Humor at work could provide many potential benefits, but the empirical literature does not support many clear conclusions about its role. Two issues have limited the clarity of the findings. First, many studies do not consider the potential negative, as well as positive, associations with humor. Second, no available measure allows researchers to quantify the broad presence of humor in the workplace. The current research describes the development and initial validation of a brief measure, the Humor Climate Questionnaire (HCQ), which assesses positive and negative styles of humor in the workplace climate. The HCQ has a clear four factor structure, good internal reliability for each dimension, and it explains variance in multiple indicators of job satisfaction and commitment beyond that explained by individual differences in humor uses. The HCQ provides a research tool that could be used to assess a variety of predictions about the roles that humor could play in the workplace.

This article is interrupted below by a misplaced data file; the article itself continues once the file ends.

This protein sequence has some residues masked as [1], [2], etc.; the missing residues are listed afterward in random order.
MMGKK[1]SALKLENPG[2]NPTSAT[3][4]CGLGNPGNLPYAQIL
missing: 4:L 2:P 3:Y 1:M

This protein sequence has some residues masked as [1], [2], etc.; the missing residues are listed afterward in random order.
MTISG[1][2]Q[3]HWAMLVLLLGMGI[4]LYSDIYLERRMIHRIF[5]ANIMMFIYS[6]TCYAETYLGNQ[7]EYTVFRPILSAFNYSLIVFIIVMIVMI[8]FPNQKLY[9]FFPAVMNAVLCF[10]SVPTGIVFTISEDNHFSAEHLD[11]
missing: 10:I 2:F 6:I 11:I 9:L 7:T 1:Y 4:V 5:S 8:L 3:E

HUMOR, the official publication of the International Society for Humor Studies (ISHS), was established over 25 years ago as an international interdisciplinary forum for the publication of high-quality research papers on humor as an important and universal human faculty. The journal publishes original contributions in areas such as interdisciplinary humor research, humor theory, and humor research methodologies.